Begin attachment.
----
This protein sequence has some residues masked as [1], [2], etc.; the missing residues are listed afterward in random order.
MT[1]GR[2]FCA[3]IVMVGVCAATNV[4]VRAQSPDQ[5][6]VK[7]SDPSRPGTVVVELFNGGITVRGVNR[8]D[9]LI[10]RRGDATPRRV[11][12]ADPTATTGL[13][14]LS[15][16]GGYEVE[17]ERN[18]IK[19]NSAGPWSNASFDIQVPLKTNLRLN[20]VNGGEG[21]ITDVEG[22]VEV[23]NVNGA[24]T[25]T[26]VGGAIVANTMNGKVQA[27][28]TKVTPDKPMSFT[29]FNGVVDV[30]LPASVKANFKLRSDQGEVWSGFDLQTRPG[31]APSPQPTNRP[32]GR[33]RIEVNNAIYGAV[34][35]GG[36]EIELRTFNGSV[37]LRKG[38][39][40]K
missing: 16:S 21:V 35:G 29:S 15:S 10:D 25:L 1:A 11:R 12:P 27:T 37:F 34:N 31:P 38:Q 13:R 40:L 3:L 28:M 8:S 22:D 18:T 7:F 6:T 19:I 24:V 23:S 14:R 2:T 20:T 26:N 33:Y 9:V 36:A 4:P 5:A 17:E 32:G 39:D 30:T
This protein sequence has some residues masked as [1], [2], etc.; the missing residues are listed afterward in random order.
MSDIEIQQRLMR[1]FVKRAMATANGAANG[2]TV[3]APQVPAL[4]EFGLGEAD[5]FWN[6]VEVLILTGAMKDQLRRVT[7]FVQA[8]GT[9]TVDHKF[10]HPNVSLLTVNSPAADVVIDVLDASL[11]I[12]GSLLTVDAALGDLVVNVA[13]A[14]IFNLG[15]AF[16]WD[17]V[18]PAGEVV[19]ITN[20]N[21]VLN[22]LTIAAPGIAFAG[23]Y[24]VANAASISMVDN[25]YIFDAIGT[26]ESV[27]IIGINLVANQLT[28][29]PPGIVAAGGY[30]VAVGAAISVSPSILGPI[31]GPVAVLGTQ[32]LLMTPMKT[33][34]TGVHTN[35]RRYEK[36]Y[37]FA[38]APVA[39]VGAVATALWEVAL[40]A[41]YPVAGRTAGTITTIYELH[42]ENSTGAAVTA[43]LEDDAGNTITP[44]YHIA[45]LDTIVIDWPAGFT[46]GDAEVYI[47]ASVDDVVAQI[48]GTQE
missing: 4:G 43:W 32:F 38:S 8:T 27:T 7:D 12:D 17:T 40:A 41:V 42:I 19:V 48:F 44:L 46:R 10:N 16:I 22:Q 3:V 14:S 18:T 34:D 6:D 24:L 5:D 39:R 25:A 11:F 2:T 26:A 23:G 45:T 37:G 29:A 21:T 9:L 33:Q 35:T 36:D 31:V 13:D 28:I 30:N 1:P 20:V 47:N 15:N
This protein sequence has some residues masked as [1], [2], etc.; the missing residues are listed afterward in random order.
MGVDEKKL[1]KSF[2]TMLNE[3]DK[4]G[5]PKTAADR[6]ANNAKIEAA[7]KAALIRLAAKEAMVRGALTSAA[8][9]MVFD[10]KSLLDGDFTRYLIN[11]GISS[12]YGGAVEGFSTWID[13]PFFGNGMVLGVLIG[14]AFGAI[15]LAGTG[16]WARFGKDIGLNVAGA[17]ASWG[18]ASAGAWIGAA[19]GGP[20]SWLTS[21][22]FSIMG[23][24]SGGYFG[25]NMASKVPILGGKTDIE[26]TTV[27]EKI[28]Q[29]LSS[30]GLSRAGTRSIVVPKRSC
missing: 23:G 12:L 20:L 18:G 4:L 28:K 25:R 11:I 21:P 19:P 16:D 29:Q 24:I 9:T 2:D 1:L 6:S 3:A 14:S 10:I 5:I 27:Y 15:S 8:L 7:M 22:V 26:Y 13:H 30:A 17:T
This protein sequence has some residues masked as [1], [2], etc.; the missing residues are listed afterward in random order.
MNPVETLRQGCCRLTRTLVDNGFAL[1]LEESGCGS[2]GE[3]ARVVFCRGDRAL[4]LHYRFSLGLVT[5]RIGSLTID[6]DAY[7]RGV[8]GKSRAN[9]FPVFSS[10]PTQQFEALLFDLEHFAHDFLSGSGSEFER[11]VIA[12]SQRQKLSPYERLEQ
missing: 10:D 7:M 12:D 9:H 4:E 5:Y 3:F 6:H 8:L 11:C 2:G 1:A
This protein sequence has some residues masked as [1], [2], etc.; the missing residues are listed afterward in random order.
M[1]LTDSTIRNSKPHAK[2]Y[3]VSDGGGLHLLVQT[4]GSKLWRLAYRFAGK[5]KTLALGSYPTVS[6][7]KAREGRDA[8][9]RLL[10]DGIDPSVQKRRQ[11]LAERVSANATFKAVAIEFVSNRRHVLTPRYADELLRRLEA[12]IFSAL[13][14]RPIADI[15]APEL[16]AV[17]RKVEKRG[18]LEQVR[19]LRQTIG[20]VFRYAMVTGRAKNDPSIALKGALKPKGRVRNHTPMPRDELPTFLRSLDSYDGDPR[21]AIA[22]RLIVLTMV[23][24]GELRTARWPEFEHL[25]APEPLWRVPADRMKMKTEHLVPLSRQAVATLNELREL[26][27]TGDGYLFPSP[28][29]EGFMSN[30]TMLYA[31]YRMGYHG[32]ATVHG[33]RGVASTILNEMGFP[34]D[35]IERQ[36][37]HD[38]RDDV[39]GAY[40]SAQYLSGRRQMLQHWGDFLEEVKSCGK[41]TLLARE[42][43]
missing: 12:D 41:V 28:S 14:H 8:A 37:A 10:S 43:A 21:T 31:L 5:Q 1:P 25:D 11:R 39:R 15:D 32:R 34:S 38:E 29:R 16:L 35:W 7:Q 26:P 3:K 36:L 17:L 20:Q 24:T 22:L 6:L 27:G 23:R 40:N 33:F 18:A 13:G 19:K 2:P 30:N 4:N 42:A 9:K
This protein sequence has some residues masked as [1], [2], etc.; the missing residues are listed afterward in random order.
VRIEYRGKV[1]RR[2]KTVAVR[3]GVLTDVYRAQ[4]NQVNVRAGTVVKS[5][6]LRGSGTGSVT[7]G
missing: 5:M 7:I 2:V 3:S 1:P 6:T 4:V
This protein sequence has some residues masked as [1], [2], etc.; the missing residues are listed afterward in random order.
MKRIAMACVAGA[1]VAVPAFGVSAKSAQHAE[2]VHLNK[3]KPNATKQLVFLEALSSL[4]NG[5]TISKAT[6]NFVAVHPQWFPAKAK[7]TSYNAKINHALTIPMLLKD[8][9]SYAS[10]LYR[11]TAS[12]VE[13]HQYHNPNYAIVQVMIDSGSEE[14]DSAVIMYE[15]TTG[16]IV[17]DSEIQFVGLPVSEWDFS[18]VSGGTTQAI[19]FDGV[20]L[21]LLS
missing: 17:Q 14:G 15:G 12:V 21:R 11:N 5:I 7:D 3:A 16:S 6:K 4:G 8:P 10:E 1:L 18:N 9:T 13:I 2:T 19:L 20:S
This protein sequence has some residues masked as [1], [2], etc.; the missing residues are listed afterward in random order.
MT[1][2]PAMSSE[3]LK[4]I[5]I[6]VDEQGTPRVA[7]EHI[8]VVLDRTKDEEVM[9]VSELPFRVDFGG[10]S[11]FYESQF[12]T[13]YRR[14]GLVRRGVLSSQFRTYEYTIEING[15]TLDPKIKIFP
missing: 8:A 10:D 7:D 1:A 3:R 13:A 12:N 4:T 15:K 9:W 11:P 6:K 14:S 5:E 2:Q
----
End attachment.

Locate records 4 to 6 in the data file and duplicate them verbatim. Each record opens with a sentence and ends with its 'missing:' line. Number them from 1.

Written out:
This protein sequence has some residues masked as [1], [2], etc.; the missing residues are listed afterward in random order.
MNPVETLRQGCCRLTRTLVDNGFAL[1]LEESGCGS[2]GE[3]ARVVFCRGDRAL[4]LHYRFSLGLVT[5]RIGSLTID[6]DAY[7]RGV[8]GKSRAN[9]FPVFSS[10]PTQQFEALLFDLEHFAHDFLSGSGSEFER[11]VIA[12]SQRQKLSPYERLEQ
missing: 10:D 7:M 12:D 9:H 4:E 5:Y 3:F 6:H 8:L 11:C 2:G 1:A
This protein sequence has some residues masked as [1], [2], etc.; the missing residues are listed afterward in random order.
M[1]LTDSTIRNSKPHAK[2]Y[3]VSDGGGLHLLVQT[4]GSKLWRLAYRFAGK[5]KTLALGSYPTVS[6][7]KAREGRDA[8][9]RLL[10]DGIDPSVQKRRQ[11]LAERVSANATFKAVAIEFVSNRRHVLTPRYADELLRRLEA[12]IFSAL[13][14]RPIADI[15]APEL[16]AV[17]RKVEKRG[18]LEQVR[19]LRQTIG[20]VFRYAMVTGRAKNDPSIALKGALKPKGRVRNHTPMPRDELPTFLRSLDSYDGDPR[21]AIA[22]RLIVLTMV[23][24]GELRTARWPEFEHL[25]APEPLWRVPADRMKMKTEHLVPLSRQAVATLNELREL[26][27]TGDGYLFPSP[28][29]EGFMSN[30]TMLYA[31]YRMGYHG[32]ATVHG[33]RGVASTILNEMGFP[34]D[35]IERQ[36][37]HD[38]RDDV[39]GAY[40]SAQYLSGRRQMLQHWGDFLEEVKSCGK[41]TLLARE[42][43]
missing: 12:D 41:V 28:S 14:H 8:A 37:A 10:S 43:A 21:T 31:L 5:Q 1:P 25:D 11:R 39:R 15:D 32:R 34:S 38:E 29:R 16:L 35:W 7:Q 26:P 3:K 36:L 17:L 20:Q 24:T 22:L 6:L 27:G 23:R 40:N 33:F 18:A 13:G 19:K 2:P 30:N 4:N 42:A 9:K
This protein sequence has some residues masked as [1], [2], etc.; the missing residues are listed afterward in random order.
VRIEYRGKV[1]RR[2]KTVAVR[3]GVLTDVYRAQ[4]NQVNVRAGTVVKS[5][6]LRGSGTGSVT[7]G
missing: 5:M 7:I 2:V 3:S 1:P 6:T 4:V